First, more than 80 mothers started a hunger strike in the immigrants detention center. The camp’s authorities threatened them, and proceed to separate them and put them in different facilities. Today, 20 to 25 women are still on strike, in their quest to release their children, who have been jailed with them for months.
The number of participants in the strike at the Karnes Detention Camp, in Texas, is not what’s important here. What matters is the injustice of locking up for long periods of time women and children, many of whom have demonstrated that real threats await them in their countries of origin if they come back.
Most asylum seekers who come to this country fleeing danger are not actually treated as criminals, locked-up against their will until their case is resolved. The mothers should be receiving the same treatment. However, political motives outside their responsibility make them receive an unfavorable treatment.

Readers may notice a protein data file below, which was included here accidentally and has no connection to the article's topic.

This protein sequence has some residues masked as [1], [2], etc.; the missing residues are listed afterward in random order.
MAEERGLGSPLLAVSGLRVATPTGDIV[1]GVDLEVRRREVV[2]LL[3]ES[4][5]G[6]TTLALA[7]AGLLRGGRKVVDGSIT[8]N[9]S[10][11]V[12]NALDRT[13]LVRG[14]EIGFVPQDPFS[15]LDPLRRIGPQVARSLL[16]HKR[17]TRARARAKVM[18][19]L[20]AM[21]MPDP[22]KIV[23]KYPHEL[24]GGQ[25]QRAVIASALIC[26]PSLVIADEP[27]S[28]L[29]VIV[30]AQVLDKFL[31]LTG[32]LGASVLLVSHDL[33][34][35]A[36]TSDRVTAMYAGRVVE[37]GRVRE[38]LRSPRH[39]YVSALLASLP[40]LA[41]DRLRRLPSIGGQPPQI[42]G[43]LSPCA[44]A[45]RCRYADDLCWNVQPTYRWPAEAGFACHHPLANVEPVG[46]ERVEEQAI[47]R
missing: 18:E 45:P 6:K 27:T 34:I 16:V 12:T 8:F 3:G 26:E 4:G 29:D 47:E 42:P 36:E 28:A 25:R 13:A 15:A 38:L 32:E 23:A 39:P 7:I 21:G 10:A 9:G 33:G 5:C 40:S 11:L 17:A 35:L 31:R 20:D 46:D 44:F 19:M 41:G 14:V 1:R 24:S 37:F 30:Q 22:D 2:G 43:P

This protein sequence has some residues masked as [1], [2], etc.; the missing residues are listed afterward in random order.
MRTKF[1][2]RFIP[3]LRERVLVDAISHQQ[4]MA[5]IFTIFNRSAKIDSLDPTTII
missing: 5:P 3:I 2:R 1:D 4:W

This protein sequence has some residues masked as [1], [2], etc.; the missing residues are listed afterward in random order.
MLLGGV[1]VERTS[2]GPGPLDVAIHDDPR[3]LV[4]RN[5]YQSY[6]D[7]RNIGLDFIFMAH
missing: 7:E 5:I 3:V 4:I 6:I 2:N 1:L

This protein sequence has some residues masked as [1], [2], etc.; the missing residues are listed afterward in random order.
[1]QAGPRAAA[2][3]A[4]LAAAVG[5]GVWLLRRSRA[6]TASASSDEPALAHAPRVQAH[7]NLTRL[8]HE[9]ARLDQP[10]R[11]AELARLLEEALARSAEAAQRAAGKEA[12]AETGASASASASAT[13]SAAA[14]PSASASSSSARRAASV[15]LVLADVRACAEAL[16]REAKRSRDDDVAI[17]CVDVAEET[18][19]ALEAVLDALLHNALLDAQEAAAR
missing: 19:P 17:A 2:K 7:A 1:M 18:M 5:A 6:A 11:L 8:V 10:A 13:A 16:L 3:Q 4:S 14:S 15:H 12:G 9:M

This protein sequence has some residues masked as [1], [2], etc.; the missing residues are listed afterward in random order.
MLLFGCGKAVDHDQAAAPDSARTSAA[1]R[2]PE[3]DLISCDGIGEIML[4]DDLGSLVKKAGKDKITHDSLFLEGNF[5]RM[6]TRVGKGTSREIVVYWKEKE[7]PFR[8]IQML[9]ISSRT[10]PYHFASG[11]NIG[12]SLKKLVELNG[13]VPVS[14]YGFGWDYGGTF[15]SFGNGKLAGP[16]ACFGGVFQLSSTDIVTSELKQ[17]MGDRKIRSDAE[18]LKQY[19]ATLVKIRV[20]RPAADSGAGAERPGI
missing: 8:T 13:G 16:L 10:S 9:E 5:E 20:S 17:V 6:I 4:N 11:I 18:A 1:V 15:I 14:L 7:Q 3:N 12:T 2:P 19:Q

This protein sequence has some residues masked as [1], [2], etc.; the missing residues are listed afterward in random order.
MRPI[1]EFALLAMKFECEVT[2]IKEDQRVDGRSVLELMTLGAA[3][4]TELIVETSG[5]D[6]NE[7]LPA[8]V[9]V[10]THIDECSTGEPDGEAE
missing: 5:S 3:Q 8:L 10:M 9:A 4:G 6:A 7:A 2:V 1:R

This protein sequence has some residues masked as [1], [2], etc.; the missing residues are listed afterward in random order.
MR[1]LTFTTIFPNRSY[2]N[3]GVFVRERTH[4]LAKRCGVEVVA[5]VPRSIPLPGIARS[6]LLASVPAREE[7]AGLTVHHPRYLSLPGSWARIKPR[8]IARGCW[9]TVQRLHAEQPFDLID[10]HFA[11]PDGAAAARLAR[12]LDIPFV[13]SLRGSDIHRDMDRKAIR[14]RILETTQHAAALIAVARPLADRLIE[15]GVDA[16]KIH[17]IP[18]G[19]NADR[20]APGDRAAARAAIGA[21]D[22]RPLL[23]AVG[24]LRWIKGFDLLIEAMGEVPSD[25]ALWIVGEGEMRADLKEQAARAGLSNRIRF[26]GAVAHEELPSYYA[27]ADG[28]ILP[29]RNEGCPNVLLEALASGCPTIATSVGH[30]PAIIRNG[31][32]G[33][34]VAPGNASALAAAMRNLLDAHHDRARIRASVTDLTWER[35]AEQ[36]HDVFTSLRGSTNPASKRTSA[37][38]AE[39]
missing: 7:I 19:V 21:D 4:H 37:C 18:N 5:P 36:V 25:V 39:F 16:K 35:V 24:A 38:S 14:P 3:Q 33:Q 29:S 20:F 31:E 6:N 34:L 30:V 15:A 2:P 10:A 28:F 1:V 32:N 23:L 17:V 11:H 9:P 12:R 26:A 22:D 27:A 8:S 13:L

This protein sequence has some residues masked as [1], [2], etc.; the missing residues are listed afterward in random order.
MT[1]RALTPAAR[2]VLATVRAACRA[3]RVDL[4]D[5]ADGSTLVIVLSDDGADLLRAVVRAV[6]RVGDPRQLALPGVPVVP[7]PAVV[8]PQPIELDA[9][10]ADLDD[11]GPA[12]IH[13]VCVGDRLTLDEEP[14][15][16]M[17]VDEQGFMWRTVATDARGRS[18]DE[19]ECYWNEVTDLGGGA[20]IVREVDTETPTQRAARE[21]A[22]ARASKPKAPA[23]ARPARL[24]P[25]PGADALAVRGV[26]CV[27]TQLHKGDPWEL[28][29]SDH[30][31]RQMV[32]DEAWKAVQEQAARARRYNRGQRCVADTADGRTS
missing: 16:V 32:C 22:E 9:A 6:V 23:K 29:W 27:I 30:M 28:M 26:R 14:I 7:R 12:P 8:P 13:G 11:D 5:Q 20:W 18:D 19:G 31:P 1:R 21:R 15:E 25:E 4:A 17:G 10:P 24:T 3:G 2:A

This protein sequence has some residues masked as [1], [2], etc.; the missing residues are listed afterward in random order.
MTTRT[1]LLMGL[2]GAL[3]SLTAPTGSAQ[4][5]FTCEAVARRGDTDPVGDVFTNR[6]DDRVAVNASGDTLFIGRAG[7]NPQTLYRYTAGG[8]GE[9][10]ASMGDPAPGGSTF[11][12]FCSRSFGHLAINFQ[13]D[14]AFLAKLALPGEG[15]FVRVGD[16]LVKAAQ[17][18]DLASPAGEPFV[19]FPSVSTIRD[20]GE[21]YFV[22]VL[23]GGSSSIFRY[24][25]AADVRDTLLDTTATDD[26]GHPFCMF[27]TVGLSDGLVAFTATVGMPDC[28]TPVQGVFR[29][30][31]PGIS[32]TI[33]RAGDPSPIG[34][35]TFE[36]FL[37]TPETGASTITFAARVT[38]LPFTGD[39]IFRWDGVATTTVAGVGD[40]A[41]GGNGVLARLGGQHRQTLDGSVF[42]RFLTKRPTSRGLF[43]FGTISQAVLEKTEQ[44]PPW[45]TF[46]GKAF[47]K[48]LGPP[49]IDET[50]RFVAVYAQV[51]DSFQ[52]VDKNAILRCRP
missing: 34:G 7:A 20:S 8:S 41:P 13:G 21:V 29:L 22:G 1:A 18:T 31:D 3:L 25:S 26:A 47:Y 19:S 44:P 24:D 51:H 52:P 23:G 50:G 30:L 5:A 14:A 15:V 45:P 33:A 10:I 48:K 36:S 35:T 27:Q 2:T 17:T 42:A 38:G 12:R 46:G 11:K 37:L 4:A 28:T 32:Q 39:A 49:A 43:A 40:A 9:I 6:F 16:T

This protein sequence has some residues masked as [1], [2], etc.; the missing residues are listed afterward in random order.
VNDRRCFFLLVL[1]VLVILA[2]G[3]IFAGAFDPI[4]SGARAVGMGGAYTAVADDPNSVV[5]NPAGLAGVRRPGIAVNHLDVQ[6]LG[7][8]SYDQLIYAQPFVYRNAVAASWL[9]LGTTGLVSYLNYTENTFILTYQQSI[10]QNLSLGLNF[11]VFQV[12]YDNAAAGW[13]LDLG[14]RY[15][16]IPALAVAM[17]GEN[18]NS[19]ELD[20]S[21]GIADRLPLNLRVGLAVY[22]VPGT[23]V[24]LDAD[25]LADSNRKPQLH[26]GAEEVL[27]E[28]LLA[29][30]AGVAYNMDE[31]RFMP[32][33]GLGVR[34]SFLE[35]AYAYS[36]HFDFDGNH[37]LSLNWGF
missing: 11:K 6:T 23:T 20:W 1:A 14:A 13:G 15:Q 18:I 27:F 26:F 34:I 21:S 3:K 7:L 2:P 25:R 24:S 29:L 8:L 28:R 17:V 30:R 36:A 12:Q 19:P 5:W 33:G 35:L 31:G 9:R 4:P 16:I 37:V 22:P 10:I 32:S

The federal government wants to show them as an example of what will happen to other undocumented mothers who cross the border seeking asylum, to discourage them from the passage. The courts removed months ago a U.S. Immigration and Customs Enforcement (ICE) policy that allowed them to being released on bail. They can still do that today, but the new $15,000 bail is too high for them, so they remain confined will their children.
The politics of discouragement continue.
Interestingly, some people try to play down those women’s actions by spreading rumors that the strike has been promoted by organizations seeking their release, as if they themselves were happy just seeing their children grow up in confinement and losing weight because of the deficient food, as they have denounced.
Easter is a season of struggle for those mothers who, with this hunger strike, are seeking to raise their children in a normal fashion. They fled the violence in their cities, braving the dangerous crossing to the North. Today, they keep struggling to be considered as human beings instead of just a dehumanized example to scare off other mothers.